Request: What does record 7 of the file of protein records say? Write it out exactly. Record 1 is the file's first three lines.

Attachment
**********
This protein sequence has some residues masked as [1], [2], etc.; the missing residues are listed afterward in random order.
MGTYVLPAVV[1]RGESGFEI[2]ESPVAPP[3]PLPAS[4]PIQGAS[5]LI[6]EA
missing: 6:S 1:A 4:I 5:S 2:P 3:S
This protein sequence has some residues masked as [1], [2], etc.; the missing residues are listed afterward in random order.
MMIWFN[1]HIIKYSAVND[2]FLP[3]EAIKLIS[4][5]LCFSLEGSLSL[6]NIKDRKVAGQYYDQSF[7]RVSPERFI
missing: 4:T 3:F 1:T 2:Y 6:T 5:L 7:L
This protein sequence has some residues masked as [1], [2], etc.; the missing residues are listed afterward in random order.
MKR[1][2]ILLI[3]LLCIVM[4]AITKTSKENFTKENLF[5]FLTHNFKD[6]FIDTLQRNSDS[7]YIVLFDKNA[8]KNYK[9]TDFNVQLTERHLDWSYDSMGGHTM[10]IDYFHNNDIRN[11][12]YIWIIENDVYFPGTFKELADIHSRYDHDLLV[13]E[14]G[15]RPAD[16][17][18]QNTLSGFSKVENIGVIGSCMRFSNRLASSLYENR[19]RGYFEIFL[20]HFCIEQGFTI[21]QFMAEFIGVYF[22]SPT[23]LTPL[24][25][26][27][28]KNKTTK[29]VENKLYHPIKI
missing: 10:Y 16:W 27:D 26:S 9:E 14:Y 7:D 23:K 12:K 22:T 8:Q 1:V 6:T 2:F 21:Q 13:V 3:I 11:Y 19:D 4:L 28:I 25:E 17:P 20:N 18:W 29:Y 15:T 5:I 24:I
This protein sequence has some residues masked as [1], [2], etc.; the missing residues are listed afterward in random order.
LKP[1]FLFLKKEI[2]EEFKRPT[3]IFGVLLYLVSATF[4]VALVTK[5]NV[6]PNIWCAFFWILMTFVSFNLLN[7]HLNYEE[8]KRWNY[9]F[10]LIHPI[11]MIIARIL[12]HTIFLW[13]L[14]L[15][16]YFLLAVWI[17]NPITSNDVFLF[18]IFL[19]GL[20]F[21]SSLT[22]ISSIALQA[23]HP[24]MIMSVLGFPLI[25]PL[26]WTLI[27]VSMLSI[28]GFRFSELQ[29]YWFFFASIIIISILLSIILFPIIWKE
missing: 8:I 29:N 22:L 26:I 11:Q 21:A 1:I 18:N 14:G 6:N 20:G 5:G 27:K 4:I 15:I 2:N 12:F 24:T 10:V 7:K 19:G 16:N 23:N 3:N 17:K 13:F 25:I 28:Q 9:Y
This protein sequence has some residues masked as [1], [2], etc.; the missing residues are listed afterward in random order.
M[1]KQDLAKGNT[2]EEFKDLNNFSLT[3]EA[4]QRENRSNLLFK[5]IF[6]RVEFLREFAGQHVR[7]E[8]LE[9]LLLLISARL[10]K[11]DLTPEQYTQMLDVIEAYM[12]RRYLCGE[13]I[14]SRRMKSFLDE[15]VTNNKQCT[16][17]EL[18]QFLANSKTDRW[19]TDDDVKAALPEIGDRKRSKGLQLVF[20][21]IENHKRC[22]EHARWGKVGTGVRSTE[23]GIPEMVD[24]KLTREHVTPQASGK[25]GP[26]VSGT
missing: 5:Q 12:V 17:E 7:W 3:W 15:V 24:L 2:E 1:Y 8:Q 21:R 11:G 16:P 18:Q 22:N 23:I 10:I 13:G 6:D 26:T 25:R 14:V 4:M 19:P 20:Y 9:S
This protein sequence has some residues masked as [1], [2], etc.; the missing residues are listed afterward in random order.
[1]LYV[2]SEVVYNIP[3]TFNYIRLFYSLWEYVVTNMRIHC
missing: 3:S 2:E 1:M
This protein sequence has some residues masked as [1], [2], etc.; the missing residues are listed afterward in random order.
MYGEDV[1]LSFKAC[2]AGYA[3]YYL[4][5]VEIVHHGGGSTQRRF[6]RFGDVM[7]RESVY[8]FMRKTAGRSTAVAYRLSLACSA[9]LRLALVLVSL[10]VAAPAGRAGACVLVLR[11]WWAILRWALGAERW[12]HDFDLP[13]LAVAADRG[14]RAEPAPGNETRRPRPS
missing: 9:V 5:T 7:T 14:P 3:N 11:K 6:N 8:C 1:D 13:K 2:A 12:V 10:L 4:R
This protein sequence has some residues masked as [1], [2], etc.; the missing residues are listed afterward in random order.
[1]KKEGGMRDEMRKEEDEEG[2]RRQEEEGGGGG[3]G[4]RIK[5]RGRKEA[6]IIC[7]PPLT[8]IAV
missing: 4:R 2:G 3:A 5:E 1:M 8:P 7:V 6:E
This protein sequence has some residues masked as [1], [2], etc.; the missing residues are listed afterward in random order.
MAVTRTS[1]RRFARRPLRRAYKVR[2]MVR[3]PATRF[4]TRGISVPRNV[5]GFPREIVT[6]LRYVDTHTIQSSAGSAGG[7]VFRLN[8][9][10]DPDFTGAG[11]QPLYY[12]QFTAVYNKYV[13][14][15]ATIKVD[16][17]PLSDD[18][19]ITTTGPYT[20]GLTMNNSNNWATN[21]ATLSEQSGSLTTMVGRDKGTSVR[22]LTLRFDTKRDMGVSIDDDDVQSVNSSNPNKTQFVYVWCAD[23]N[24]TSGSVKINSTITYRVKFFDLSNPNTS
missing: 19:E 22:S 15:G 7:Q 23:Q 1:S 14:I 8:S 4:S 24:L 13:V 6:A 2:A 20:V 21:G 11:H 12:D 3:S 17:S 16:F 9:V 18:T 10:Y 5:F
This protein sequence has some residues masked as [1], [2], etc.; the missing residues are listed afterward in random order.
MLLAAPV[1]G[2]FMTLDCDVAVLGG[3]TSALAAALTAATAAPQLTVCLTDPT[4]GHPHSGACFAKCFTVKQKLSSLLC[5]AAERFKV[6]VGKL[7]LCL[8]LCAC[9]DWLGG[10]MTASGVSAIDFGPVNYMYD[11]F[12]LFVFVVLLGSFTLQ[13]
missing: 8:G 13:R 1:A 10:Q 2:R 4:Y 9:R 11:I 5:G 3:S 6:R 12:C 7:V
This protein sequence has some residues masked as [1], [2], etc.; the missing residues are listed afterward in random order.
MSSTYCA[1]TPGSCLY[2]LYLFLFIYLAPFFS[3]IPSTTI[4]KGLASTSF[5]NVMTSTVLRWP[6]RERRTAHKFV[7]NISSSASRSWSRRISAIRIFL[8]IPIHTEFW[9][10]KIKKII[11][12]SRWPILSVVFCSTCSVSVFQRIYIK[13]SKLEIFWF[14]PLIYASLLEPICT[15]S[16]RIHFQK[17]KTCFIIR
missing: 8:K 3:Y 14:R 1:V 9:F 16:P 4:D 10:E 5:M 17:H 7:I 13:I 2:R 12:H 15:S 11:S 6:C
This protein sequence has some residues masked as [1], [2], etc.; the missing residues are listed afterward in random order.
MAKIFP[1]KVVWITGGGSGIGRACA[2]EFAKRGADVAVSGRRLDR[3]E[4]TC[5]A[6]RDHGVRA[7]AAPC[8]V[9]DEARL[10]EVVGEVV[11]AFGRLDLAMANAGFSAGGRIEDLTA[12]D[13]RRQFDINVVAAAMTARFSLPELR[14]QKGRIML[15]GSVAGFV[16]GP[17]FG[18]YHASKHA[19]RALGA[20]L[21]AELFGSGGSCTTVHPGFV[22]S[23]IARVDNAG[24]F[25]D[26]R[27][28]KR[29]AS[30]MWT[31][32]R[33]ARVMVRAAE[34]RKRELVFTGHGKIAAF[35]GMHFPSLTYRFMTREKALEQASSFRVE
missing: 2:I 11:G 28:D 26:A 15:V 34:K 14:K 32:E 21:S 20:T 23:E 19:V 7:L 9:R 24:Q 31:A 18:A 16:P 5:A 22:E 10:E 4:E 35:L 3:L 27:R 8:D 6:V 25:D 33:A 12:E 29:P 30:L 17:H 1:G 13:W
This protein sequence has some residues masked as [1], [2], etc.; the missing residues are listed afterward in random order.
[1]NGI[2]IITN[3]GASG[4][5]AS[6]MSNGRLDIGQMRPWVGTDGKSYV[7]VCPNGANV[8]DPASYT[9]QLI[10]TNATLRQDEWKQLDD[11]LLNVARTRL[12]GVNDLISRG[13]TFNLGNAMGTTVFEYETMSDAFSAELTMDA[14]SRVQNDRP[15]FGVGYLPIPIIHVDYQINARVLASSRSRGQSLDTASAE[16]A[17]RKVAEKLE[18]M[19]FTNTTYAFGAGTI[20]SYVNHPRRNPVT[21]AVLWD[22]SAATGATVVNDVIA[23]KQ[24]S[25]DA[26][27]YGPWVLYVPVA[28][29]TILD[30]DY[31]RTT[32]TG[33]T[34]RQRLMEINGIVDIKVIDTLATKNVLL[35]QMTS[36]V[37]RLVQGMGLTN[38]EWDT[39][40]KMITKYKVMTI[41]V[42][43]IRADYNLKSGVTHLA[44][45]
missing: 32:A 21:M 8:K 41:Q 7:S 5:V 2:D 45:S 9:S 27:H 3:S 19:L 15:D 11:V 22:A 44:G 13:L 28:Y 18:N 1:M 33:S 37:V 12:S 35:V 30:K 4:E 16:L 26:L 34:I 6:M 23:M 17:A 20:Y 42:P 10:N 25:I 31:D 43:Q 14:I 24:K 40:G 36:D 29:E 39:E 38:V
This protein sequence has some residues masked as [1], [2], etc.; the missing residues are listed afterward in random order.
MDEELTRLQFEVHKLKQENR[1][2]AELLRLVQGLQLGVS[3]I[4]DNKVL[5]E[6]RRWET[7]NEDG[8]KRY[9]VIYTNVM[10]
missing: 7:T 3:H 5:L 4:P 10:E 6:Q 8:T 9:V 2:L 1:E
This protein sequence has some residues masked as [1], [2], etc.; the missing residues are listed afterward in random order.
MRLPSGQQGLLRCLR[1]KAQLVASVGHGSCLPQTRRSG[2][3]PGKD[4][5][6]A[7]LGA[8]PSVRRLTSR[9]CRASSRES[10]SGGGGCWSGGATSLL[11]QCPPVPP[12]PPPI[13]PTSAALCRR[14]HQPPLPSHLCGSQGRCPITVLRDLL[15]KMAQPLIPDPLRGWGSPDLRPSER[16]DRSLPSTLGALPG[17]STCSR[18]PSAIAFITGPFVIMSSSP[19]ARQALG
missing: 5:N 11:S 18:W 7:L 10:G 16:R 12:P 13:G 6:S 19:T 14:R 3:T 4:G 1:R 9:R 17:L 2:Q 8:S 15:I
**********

This protein sequence has some residues masked as [1], [2], etc.; the missing residues are listed afterward in random order.
MYGEDV[1]LSFKAC[2]AGYA[3]YYL[4][5]VEIVHHGGGSTQRRF[6]RFGDVM[7]RESVY[8]FMRKTAGRSTAVAYRLSLACSA[9]LRLALVLVSL[10]VAAPAGRAGACVLVLR[11]WWAILRWALGAERW[12]HDFDLP[13]LAVAADRG[14]RAEPAPGNETRRPRPS
missing: 9:V 5:T 7:T 14:P 3:N 11:K 6:N 8:C 1:D 13:K 2:A 12:V 10:L 4:R